Quote Originally Posted by Joe Friday View Post
    Yes. I write 2013 on my checks this year and 2014 next year. There is a difference between truth and "truth for you". Your argument here is vague.
    Perhaps because your response was vague regarding what is truth and what is the suspension of truth.

    It is an event. More facts are needed to determine the accuracy.
    Ok, then why make such a statement as you did above: "you replace it with the assumption that you can suspend truth when it becomes inconvenient. " Do you have all the facts in order to make such a statement about the suspension of truth?

    All skepticism is healthy unless it is illogical pseudo-skepticism
    I am aware of these definitions.

    I do not believe that the standard classifications are always accurate.
    Does that mean you are attached to the personal classification of extreme skeptic?

    We can have infinite knowledge and still not know a fraction of what there is to know.
    That's irrelevant What's relevant is what we do know and that we can always learn more.

    They thought that when they smashed atoms they would find the final building blocks of the universe. What actually happened is that it raised far more questions than it answered. As we answer those questions, more questions will arise. Like dividing the circumference of a circle by the diameter, there will be no end to knowledge. There will always be another question raised. Stagnation is not a consideration.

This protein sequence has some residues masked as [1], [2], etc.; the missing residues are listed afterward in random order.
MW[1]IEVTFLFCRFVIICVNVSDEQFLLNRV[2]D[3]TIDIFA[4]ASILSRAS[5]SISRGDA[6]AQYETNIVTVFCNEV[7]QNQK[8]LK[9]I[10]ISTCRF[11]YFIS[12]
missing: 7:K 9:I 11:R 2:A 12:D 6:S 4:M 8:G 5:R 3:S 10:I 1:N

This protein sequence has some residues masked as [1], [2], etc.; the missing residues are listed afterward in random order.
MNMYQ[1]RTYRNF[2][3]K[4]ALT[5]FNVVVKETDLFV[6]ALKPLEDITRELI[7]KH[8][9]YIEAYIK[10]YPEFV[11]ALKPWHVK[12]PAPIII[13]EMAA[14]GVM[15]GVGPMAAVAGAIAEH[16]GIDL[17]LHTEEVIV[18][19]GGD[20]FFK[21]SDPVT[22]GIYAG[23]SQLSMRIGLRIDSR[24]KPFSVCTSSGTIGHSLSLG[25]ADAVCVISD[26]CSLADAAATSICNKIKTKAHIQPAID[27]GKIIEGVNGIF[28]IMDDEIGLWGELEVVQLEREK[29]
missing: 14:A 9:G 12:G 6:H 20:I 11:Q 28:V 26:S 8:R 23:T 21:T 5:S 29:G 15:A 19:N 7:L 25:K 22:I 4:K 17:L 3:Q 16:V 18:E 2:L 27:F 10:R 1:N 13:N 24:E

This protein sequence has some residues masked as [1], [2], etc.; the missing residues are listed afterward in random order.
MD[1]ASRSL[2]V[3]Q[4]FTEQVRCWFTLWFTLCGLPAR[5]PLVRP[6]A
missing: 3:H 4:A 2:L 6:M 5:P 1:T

So would you agree that there's really no limit to what we can learn and that with honest objective inquiry and investigation almost anything is possible?
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    Re: Does god exist?

    Quote Originally Posted by Apokalupsis View Post
    None of this of course, addresses my correction to your post. And "extreme skepticism" is not a hybrid of rationalism and empiricism. You will not find any philosopher or professor teaching such a thing. It seems as if you are making up a term to meet your personal philosophy here. Regardless, as I said...it doesn't address anything in my response to yours (as far as I can see).
    You posted: